A redox reaction involves the transfer of electrons from one element (the reducer) to another element (the oxidizer).
Our battery is divided into two sections, separated by wadding: one section holds the oxidizer MnO2 and the other contains the reductant Zn. When the crocodile clips are connected to a diode, the circuit is closed and the reaction can begin: electrons start migrating from the zinc section to the manganese section (manganese dioxide mixed with graphite o make it a better conductor). We used ammonium chloride NH4Cl as the electrolyte.
Simon has been dreaming to try creating the Steve Mould effect, or the chain fountain phenomenon, also known as the self-siphoning beads. It’s a counterintuitive physical phenomenon, almost a magic trick, that occurs when you place a chain of beads inside a beaker and pull on one end of the chain, allowing it to fall to the floor beneath. This establishes a self-sustaining flow of the chain of beads which rises up from the jar into an arch ascending into the air over and above the edge of the jar with a noticeable gap (the higher the distance between the floor and the beaker, the higher the arch), as if being sucked out of the jar by an invisible siphon.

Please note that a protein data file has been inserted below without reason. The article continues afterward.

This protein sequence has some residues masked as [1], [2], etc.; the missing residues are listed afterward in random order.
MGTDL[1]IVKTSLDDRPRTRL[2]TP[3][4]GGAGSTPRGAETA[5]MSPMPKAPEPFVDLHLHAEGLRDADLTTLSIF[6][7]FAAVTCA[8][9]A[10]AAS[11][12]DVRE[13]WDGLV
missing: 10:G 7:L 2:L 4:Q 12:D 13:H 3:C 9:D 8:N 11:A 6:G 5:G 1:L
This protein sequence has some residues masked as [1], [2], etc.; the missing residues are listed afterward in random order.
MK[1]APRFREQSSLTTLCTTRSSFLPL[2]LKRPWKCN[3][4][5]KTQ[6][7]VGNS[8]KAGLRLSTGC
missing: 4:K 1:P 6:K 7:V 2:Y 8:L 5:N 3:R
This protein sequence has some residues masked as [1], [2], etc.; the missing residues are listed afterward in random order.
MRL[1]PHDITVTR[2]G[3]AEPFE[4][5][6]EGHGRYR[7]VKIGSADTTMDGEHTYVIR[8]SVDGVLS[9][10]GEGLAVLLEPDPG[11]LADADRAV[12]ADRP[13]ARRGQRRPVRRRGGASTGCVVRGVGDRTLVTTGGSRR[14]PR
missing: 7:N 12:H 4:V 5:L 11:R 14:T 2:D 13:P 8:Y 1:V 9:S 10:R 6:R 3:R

According to the Wikipedia page about the chain fountain phenomenon, a ball chain (or anything with rigid links) produces the best results. Indeed, we had beautiful results with a 50m long nickel ball chain, but a 1m long pearl necklace also worked, even though the links it had weren’t that rigid (just knots of cotton thread)! Anything for science, I’m a young scientist’s mom.
Simon was delighted to learn that this phenomenon has actually been officially named after one of his favourite science presenters on YouTube, Steve Mould. Mould’s YouTube video, in which he demonstrated the phenomenon of self-siphoning beads and proposed an explanation, brought the problem to the attention of academics John Biggins and Mark Warner at Cambridge University! They published their findings in Proceedings of the Royal Society A.